What's going on here? Does QT have some inherent quality that causes it to play back more brightly? And, most importantly: if one is creating content destined for internet and computer playback, how can one best deal with this inconsistentcy?






    PS - I assume you're the same Shane that's so helpful on Creative Cow...?

  • Shane Ross Level 8 (42,795 points)

    I highly doubt that the VIEWER in MPEG STREAMCLIP is designed to be color accurate. It's just there to show you what you are doing, find the parts of the video you want. Remember, it's freeware.


    >most importantly: if one is creating content destined for internet and computer playback, how can one best deal with this inconsistentcy?


    We deal with this in TV all the time. How can I make sure that what I color correct and grade will look good on everyone's TVs?  Because there are many things outside of my control. 


    1) Compression. I output the show to tape, or to a digital file. That is then converted to a broadcast MPEG file, where some quality is lost. Then it is pushed out of a satellite (compressed again) and picked up by various cable and satellite TV companies, who then deliver that to your home (compression again).


    2) When it gets there...it's playing back on someone's TV. WHO KNOWS how well that TV has been calibrated or set up. I even snicker when I say "Calibrated" because 99% of the people who buy TVs use them straight out of the box, zero settings adjusted.  And then the model of TV they have will also determine what the show will look like.  To see this in action, walk into BEST BUY or TARGET or other store that sells TVs. They will have them all playing the same show so you can tell which one you like best.  Notice that NOT ONE of those TVs is showing the same quality image....it's all different.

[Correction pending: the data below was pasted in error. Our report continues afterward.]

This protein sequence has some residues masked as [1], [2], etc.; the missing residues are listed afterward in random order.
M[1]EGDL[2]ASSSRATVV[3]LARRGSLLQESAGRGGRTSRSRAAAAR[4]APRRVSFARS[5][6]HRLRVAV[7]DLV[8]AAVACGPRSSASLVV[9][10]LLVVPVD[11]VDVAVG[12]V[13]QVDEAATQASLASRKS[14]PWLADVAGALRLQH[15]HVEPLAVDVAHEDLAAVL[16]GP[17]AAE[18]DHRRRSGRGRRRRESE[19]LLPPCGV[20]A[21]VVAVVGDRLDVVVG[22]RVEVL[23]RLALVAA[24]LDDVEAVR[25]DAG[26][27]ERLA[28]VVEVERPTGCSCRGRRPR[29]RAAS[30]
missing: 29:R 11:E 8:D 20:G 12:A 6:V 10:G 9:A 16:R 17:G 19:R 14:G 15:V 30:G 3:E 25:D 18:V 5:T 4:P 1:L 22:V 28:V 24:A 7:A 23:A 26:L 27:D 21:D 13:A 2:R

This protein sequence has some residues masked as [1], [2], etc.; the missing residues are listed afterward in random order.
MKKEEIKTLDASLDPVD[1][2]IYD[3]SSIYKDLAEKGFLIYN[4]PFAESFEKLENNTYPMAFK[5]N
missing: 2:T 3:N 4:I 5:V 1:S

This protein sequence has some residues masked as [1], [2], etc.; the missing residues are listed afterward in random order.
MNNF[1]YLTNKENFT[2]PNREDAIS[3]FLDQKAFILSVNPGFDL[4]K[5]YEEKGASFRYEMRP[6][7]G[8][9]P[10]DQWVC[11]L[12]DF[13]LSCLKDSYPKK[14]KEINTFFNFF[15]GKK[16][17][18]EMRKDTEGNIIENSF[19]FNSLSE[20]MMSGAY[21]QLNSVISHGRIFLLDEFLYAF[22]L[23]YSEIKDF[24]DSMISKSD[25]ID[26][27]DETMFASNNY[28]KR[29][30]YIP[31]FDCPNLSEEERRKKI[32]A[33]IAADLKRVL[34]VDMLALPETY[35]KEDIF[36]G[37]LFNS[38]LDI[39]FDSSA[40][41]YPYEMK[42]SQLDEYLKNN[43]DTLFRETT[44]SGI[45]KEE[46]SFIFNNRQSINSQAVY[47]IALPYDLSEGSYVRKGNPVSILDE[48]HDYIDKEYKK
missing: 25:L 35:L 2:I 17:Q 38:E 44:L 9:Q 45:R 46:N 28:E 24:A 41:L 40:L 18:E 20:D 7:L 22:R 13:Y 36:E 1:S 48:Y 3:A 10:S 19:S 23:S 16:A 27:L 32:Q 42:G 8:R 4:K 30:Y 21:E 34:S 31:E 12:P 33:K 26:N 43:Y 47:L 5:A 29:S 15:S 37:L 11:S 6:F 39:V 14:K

Now let's transition this to computers.  You have people watching your content on various brands of computer displays, playing back on YouTube or Vimeo (two different styles of compression) in any number of playback qualities...depending on their connection.  The same video, played on YouTube at 360p will not have the same colors as the 720p version, or what you see on Vimeo at 480p.  MANY MANY variables.


    All you can do is make sure that your equipment is properly calibrated, and it looks good there. That is the only equipment you have control over.  WHen it comes to me delivering TV shows, I have an IO card that sends the signal to a calibrated broadcast monitor...I use that to color my shows.  I have no control over how it is compressed, transmitted, and viewed after that. You can bet your bottom dollar it looks NOTHING like it did on that monitor in my bay. 


    If you saw that Dark Knight Rises or Skyfall trailer on the system used to color correct it, and compared it to the QT you downloaded from Apple...you'd see a big difference. The colors would look different, and be washed out.  The best you can do is make it look good on your end.  And note, the FCP VIEWER and CANVAS are not color accurate either. 


    Yes, I am the same Shane from the Cow. I am everywhere.

  • Shane Ross Level 8 (42,795 points)